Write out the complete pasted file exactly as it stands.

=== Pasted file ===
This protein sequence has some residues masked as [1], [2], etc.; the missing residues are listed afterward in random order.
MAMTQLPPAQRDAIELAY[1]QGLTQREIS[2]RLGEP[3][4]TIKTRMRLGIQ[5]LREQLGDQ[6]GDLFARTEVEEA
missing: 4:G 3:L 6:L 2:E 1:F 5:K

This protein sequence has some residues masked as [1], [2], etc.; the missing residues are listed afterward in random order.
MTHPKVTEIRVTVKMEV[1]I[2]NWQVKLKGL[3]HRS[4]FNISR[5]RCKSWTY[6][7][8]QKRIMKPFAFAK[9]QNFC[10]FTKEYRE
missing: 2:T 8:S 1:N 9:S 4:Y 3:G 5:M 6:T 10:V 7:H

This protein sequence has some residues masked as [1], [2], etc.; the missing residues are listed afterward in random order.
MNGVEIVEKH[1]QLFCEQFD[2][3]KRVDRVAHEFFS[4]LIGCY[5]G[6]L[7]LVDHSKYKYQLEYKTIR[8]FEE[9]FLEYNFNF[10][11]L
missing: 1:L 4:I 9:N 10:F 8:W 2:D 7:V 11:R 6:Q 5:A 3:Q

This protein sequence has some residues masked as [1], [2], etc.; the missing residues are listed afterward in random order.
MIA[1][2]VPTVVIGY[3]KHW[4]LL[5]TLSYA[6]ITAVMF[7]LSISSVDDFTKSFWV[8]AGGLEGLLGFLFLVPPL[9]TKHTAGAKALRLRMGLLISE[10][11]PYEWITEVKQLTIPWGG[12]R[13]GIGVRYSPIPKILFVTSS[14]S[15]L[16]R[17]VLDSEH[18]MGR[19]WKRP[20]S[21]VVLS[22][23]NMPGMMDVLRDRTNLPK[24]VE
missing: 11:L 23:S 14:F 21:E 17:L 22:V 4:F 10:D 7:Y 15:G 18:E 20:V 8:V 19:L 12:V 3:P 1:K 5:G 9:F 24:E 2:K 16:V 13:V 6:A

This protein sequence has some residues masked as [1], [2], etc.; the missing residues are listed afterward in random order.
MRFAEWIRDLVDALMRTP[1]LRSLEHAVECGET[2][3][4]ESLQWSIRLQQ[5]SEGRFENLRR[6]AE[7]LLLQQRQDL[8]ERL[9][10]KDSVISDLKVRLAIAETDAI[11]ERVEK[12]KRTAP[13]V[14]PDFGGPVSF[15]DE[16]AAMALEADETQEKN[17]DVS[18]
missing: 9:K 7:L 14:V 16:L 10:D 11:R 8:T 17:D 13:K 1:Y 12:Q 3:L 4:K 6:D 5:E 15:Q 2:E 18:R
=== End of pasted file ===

This protein sequence has some residues masked as [1], [2], etc.; the missing residues are listed afterward in random order.
MAMTQLPPAQRDAIELAY[1]QGLTQREIS[2]RLGEP[3][4]TIKTRMRLGIQ[5]LREQLGDQ[6]GDLFARTEVEEA
missing: 4:G 3:L 6:L 2:E 1:F 5:K

This protein sequence has some residues masked as [1], [2], etc.; the missing residues are listed afterward in random order.
MTHPKVTEIRVTVKMEV[1]I[2]NWQVKLKGL[3]HRS[4]FNISR[5]RCKSWTY[6][7][8]QKRIMKPFAFAK[9]QNFC[10]FTKEYRE
missing: 2:T 8:S 1:N 9:S 4:Y 3:G 5:M 6:T 10:V 7:H

This protein sequence has some residues masked as [1], [2], etc.; the missing residues are listed afterward in random order.
MNGVEIVEKH[1]QLFCEQFD[2][3]KRVDRVAHEFFS[4]LIGCY[5]G[6]L[7]LVDHSKYKYQLEYKTIR[8]FEE[9]FLEYNFNF[10][11]L
missing: 1:L 4:I 9:N 10:F 8:W 2:D 7:V 11:R 6:Q 5:A 3:Q

This protein sequence has some residues masked as [1], [2], etc.; the missing residues are listed afterward in random order.
MIA[1][2]VPTVVIGY[3]KHW[4]LL[5]TLSYA[6]ITAVMF[7]LSISSVDDFTKSFWV[8]AGGLEGLLGFLFLVPPL[9]TKHTAGAKALRLRMGLLISE[10][11]PYEWITEVKQLTIPWGG[12]R[13]GIGVRYSPIPKILFVTSS[14]S[15]L[16]R[17]VLDSEH[18]MGR[19]WKRP[20]S[21]VVLS[22][23]NMPGMMDVLRDRTNLPK[24]VE
missing: 11:L 23:S 14:F 21:E 17:L 22:V 4:F 10:D 7:Y 15:G 18:E 20:V 8:V 19:L 12:V 3:P 1:K 5:G 9:F 24:E 2:K 16:V 13:V 6:A

This protein sequence has some residues masked as [1], [2], etc.; the missing residues are listed afterward in random order.
MRFAEWIRDLVDALMRTP[1]LRSLEHAVECGET[2][3][4]ESLQWSIRLQQ[5]SEGRFENLRR[6]AE[7]LLLQQRQDL[8]ERL[9][10]KDSVISDLKVRLAIAETDAI[11]ERVEK[12]KRTAP[13]V[14]PDFGGPVSF[15]DE[16]AAMALEADETQEKN[17]DVS[18]
missing: 9:K 7:L 14:V 16:L 10:D 11:R 8:T 17:D 13:K 1:Y 12:Q 3:L 4:K 6:D 5:E 15:Q 2:E 18:R